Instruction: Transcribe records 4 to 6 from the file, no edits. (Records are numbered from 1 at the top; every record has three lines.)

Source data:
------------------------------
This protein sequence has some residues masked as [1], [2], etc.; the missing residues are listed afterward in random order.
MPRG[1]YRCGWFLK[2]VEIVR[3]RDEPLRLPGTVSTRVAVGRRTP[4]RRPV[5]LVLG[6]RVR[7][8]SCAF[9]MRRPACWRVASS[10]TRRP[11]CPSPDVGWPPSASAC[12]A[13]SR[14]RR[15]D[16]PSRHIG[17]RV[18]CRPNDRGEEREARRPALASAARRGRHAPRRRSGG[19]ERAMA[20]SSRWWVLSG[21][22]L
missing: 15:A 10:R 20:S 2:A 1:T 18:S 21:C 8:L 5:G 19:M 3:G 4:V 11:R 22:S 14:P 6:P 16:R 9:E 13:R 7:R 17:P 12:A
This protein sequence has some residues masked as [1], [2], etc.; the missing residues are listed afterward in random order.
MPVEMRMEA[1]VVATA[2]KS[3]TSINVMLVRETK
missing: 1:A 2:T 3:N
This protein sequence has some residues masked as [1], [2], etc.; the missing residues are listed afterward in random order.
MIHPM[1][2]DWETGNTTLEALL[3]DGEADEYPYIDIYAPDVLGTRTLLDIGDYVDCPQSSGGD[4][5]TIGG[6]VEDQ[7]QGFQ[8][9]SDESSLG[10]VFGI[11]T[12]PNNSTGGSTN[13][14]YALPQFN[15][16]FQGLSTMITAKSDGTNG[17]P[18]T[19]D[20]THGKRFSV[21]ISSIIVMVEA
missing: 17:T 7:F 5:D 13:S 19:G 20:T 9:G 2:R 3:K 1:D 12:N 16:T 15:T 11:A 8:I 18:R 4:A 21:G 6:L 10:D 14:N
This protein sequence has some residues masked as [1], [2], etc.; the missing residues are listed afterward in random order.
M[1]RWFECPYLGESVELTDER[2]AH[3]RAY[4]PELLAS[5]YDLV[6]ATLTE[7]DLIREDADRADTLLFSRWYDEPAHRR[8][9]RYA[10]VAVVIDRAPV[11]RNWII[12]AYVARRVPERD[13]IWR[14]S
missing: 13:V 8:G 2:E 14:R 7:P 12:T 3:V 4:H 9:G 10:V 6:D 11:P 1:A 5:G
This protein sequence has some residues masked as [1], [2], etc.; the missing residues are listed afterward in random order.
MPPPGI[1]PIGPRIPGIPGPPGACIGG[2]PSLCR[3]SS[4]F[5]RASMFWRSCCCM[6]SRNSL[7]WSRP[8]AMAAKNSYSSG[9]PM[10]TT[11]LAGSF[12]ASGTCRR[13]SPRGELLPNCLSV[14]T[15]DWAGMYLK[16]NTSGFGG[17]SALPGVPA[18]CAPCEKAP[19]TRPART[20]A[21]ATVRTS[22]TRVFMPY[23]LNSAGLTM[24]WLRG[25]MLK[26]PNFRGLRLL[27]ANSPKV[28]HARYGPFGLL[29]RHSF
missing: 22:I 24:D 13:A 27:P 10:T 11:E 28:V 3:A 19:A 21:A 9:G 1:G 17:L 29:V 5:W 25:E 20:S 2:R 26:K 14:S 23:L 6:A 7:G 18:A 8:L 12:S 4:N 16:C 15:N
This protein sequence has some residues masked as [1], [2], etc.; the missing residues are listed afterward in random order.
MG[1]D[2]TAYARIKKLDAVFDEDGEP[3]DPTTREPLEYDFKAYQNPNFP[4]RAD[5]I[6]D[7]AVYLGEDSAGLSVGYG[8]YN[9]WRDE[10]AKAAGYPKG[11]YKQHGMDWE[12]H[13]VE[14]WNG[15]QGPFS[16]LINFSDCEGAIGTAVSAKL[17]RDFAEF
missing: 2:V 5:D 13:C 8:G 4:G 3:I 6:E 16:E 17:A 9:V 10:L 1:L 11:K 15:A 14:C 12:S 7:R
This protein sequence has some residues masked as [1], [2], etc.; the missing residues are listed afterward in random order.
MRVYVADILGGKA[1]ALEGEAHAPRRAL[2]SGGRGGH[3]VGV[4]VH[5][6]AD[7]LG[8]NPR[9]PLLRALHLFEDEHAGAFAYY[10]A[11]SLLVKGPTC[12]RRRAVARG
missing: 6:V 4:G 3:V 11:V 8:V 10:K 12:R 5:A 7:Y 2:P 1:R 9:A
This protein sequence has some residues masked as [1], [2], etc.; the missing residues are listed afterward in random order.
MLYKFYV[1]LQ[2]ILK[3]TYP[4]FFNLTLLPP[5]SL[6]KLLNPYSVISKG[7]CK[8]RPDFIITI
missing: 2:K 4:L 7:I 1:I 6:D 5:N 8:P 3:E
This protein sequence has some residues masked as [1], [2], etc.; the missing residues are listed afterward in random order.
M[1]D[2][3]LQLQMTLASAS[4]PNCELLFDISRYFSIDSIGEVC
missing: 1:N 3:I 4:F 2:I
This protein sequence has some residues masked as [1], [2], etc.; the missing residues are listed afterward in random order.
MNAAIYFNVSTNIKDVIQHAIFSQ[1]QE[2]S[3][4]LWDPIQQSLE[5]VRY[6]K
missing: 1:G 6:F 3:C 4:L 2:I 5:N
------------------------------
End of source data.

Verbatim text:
This protein sequence has some residues masked as [1], [2], etc.; the missing residues are listed afterward in random order.
M[1]RWFECPYLGESVELTDER[2]AH[3]RAY[4]PELLAS[5]YDLV[6]ATLTE[7]DLIREDADRADTLLFSRWYDEPAHRR[8][9]RYA[10]VAVVIDRAPV[11]RNWII[12]AYVARRVPERD[13]IWR[14]S
missing: 13:V 8:G 2:E 14:R 7:P 12:T 3:V 4:H 9:G 10:V 6:D 11:P 1:A 5:G
This protein sequence has some residues masked as [1], [2], etc.; the missing residues are listed afterward in random order.
MPPPGI[1]PIGPRIPGIPGPPGACIGG[2]PSLCR[3]SS[4]F[5]RASMFWRSCCCM[6]SRNSL[7]WSRP[8]AMAAKNSYSSG[9]PM[10]TT[11]LAGSF[12]ASGTCRR[13]SPRGELLPNCLSV[14]T[15]DWAGMYLK[16]NTSGFGG[17]SALPGVPA[18]CAPCEKAP[19]TRPART[20]A[21]ATVRTS[22]TRVFMPY[23]LNSAGLTM[24]WLRG[25]MLK[26]PNFRGLRLL[27]ANSPKV[28]HARYGPFGLL[29]RHSF
missing: 22:I 24:D 13:A 27:P 10:T 11:E 28:V 3:A 19:A 21:A 9:G 1:G 17:L 29:V 5:W 25:E 20:S 2:R 26:K 14:S 23:L 6:A 7:G 18:A 8:L 12:S 4:N 16:C 15:N
This protein sequence has some residues masked as [1], [2], etc.; the missing residues are listed afterward in random order.
MG[1]D[2]TAYARIKKLDAVFDEDGEP[3]DPTTREPLEYDFKAYQNPNFP[4]RAD[5]I[6]D[7]AVYLGEDSAGLSVGYG[8]YN[9]WRDE[10]AKAAGYPKG[11]YKQHGMDWE[12]H[13]VE[14]WNG[15]QGPFS[16]LINFSDCEGAIGTAVSAKL[17]RDFAEF
missing: 2:V 5:D 13:C 8:G 4:G 3:I 6:E 16:E 17:A 9:V 10:L 1:L 11:K 15:A 14:C 12:S 7:R